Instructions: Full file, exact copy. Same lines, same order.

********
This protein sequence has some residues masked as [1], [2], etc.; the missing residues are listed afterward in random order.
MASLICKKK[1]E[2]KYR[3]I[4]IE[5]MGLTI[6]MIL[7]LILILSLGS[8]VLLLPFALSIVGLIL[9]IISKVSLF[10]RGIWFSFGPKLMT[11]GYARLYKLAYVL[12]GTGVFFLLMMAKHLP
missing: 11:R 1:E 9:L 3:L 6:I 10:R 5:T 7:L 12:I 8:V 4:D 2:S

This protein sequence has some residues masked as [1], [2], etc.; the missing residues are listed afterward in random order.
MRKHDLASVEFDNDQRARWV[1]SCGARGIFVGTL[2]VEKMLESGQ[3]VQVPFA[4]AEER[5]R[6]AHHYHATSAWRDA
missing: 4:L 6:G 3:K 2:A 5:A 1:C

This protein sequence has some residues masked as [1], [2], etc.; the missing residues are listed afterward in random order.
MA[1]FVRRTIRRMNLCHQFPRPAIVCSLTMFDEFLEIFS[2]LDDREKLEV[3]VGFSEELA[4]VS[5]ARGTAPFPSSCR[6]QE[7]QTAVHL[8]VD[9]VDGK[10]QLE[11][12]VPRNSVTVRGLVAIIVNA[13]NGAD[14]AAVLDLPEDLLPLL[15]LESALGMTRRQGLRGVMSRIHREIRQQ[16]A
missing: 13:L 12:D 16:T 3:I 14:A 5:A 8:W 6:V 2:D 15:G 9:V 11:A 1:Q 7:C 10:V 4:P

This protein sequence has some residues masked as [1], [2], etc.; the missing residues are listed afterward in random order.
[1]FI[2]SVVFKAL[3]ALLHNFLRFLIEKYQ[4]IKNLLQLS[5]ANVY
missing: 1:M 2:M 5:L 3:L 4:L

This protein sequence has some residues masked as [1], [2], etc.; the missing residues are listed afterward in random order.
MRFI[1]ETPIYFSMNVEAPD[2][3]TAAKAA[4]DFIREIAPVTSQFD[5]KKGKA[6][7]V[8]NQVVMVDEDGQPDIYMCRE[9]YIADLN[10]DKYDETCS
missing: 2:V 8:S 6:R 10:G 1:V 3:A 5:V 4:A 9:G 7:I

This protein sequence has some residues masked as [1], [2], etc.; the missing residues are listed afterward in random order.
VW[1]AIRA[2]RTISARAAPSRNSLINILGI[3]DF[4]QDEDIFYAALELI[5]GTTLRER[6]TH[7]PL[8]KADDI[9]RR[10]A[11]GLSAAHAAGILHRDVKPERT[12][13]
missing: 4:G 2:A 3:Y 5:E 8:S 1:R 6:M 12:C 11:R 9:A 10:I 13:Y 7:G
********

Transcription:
This protein sequence has some residues masked as [1], [2], etc.; the missing residues are listed afterward in random order.
MASLICKKK[1]E[2]KYR[3]I[4]IE[5]MGLTI[6]MIL[7]LILILSLGS[8]VLLLPFALSIVGLIL[9]IISKVSLF[10]RGIWFSFGPKLMT[11]GYARLYKLAYVL[12]GTGVFFLLMMAKHLP
missing: 11:R 1:E 9:L 3:L 6:I 10:R 5:T 7:L 12:I 8:V 4:D 2:S

This protein sequence has some residues masked as [1], [2], etc.; the missing residues are listed afterward in random order.
MRKHDLASVEFDNDQRARWV[1]SCGARGIFVGTL[2]VEKMLESGQ[3]VQVPFA[4]AEER[5]R[6]AHHYHATSAWRDA
missing: 4:L 6:G 3:K 2:A 5:A 1:C

This protein sequence has some residues masked as [1], [2], etc.; the missing residues are listed afterward in random order.
MA[1]FVRRTIRRMNLCHQFPRPAIVCSLTMFDEFLEIFS[2]LDDREKLEV[3]VGFSEELA[4]VS[5]ARGTAPFPSSCR[6]QE[7]QTAVHL[8]VD[9]VDGK[10]QLE[11][12]VPRNSVTVRGLVAIIVNA[13]NGAD[14]AAVLDLPEDLLPLL[15]LESALGMTRRQGLRGVMSRIHREIRQQ[16]A
missing: 13:L 12:D 16:T 3:I 14:A 5:A 8:W 6:V 2:D 15:G 9:V 11:A 1:Q 7:C 10:V 4:P

This protein sequence has some residues masked as [1], [2], etc.; the missing residues are listed afterward in random order.
[1]FI[2]SVVFKAL[3]ALLHNFLRFLIEKYQ[4]IKNLLQLS[5]ANVY
missing: 1:M 2:M 5:L 3:L 4:L

This protein sequence has some residues masked as [1], [2], etc.; the missing residues are listed afterward in random order.
MRFI[1]ETPIYFSMNVEAPD[2][3]TAAKAA[4]DFIREIAPVTSQFD[5]KKGKA[6][7]V[8]NQVVMVDEDGQPDIYMCRE[9]YIADLN[10]DKYDETCS
missing: 2:V 8:S 6:R 10:G 1:V 3:A 5:V 4:A 9:G 7:I

This protein sequence has some residues masked as [1], [2], etc.; the missing residues are listed afterward in random order.
VW[1]AIRA[2]RTISARAAPSRNSLINILGI[3]DF[4]QDEDIFYAALELI[5]GTTLRER[6]TH[7]PL[8]KADDI[9]RR[10]A[11]GLSAAHAAGILHRDVKPERT[12][13]
missing: 4:G 2:A 3:Y 5:E 8:S 1:R 6:M 12:C 11:R 9:A 10:I 13:Y 7:G